Editorial, Volume Four
By Charles Badger
On March 3, Carol Browner granted a half hour interview with Apollon following her convocation. “The nation that leads in green jobs will be the leader of the 21st Century,” she declared in her speech before the student population. In wide-ranging remarks, she cited everything from melting polar ice caps to U.S. military’s transportation cost in Afghanistan to “knowing your neighbors” as reasons to support the United States’ transition to a cleaner and more sustainable future.
Editorial, Volume Four
During Carol Browner’s March 3rd Convocation lecture, she discussed many of the alternative energy sources being considered for development as a means to kick the United States’ oil addiction. As Charles Badger noted in his editorial, some environmentalists in attendance were in disagreement with Browner’s policy-driven approach to environmental pragmatism.
Award-winning multimedia journalist John Yearwood is World Editor of The Miami Herald and a Vice Chair of the Vienna-based International Press Institute, the world's oldest press-freedom organization.
By Nicole Corrigan
In the 1960s, the second wave of feminism came crashing over America and led to the criticism of many cultural institutions that had long been bastions of sexism.
By Laura Stamm
As a fantasy structure, film acts as a privileged medium to conceive of formations, including identity formations, which are otherwise unthinkable under dominant ideology.
By Joseph Witkin
Paul Valéry’s “Philosophy of the Dance” may have ekphrastic potential, but before suggesting that the author’s words give voice to the dance, a strong association between word and the dancer’s image must be formed.
By Doly Begum
This paper evaluates the problems that commonly plague education systems and policies in developing nations.
By Elizabeth Davis
Scholars have argued that no area of East German society more decisively formed the “socialist citizen” than education, and the monolithic nature of this socialist education serves as a testament to such indoctrination (Rodden 2002, pg. 9).
By Rachael Isom
Hilda Doolittle, more commonly known by the initials H.D., merges classical mythology with personal perception in "Helen," a poetic portrait of the infamous Helen of Troy.
By Justin Holliday
The first Act of Cloud 9 by Caryl Churchill takes place during the Victorian era, a period associated with social repression; this part of the play is set in Africa.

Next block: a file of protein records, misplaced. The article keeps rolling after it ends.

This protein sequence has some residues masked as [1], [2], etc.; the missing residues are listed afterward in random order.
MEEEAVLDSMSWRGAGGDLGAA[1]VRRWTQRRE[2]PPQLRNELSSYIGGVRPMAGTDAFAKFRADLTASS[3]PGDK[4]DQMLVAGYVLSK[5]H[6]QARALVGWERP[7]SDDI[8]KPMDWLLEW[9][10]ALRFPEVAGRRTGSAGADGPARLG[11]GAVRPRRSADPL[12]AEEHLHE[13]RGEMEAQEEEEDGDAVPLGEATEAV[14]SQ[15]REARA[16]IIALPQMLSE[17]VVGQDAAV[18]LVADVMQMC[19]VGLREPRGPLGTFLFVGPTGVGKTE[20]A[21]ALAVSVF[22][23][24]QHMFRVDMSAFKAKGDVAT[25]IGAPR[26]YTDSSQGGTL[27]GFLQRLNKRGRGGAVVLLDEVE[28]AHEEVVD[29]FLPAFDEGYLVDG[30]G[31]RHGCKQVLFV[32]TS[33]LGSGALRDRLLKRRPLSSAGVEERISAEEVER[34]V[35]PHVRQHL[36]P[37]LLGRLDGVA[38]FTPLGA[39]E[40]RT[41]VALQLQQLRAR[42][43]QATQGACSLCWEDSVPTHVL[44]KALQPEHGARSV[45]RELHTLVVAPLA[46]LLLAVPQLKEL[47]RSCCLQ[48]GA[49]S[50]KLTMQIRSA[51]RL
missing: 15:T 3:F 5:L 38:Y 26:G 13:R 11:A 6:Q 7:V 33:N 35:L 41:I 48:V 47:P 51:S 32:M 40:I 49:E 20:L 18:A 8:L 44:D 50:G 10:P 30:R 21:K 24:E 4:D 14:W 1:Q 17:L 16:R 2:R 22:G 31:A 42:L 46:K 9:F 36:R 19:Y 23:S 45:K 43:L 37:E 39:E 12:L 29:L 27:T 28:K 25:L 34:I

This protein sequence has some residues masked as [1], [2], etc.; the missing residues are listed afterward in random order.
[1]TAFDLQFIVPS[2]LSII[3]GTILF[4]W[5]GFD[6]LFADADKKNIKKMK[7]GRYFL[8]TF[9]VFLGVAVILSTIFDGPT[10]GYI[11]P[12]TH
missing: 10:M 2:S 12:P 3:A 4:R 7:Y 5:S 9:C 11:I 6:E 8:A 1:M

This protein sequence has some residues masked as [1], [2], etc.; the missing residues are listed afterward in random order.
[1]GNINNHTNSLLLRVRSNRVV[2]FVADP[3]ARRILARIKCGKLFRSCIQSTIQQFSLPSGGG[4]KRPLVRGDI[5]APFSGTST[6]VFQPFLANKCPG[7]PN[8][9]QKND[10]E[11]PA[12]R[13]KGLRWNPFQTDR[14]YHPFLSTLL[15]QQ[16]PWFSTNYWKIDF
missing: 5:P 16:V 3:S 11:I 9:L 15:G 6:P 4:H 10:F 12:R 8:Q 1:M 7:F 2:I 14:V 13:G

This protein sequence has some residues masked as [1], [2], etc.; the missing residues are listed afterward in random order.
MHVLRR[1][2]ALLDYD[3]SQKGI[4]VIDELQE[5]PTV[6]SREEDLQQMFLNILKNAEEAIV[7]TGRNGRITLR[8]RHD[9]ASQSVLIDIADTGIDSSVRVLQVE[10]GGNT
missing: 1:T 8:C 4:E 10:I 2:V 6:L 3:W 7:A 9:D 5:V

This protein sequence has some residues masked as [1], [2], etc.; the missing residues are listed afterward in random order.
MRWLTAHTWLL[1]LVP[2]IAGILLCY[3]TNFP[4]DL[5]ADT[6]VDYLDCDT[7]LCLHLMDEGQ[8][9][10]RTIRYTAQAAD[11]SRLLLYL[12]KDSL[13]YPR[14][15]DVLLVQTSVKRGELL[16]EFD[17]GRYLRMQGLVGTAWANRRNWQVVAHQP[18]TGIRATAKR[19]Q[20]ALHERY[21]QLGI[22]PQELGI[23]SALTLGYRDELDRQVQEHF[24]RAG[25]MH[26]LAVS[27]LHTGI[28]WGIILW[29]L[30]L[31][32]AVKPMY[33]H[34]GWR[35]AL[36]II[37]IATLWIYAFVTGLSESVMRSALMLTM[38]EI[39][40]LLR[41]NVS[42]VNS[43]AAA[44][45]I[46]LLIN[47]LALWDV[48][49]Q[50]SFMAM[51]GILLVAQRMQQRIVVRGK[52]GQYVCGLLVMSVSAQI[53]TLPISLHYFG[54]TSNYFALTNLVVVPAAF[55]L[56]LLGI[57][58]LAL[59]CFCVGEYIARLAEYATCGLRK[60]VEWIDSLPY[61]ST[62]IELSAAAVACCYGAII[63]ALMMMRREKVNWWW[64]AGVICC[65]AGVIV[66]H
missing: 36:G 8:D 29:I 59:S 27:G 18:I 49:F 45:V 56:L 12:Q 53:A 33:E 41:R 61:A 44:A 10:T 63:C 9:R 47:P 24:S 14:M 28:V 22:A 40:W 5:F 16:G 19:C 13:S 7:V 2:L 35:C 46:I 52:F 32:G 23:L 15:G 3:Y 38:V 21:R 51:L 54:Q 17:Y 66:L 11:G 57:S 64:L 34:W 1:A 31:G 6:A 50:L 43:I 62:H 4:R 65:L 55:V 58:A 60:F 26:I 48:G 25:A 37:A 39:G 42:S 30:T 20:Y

By Brent Rowley
Hannah Arendt's Origins of Totalitarianism can be productively read as an historically concrete examination of and response to Heidegger's thought in Being and Time.
By Elizabeth Zehl
Works that fall within the genre of bildungsroman chart the "advancement and development of the individual," generally from childhood to, and sometimes through, adulthood (Kunz 2010).
By Brittany Collins
Charles Chesnutt's collection of stories entitled The Conjure Woman, which involve the telling of past plantation stories by an elderly former slave named Julius McAdoo to a curious white couple named John and Annie, were originally published in 1899.
By Laura Strout
Madness has always fascinated audiences; this is one of the few facts about madness upon which literary critics agree.
By Mike Strumpf
When the first folio edition of William Shakespeare's works was published in 1623, "it was not clear whose idea the collected volume was or even what was the precise motivation for it" (Proudfoot, Thompson, & Kastan-1998, 8), but the inclusion of two actors that worked with Shakespeare in the publication process underscores the importance of accuracy of authorial intent in the volume.
By Victoria Winfree
For the duration of Randolph College’s fall 2009 semester, visitors to the Maier Museum of Art are treated to a special exhibition, titled Teaching Begins Here: Recent Works by Randolph College Art Faculty.
By Mariah Sue Redden
After completing work on what would become his masterpiece, Moby-Dick or, the Whale, Herman Melville drafted a letter to friend and fellow author Nathaniel Hawthorne, noting: “I have written a wicked book, and feel spotless as the lamb” (Coffler 108).
By Katherine Janson
The Jurymen is an Old Comedy style play fashioned after Aristophanes that discusses the philosophies of ancient thinkers, namely Plato and Aristotle.
By Sean Owsley
The notion of heroes and villains has jumped straight out of the comics and into our everyday lives.
Ron Rash's first published work was the collection of short stories, The Night the New Jesus Fell to Earth and Other Stories from Cliffside, North Carolina. The ten stories in this collection are told through the voices of a chicken farmer, a carpenter, and a man who has recently returned home to visit his mother.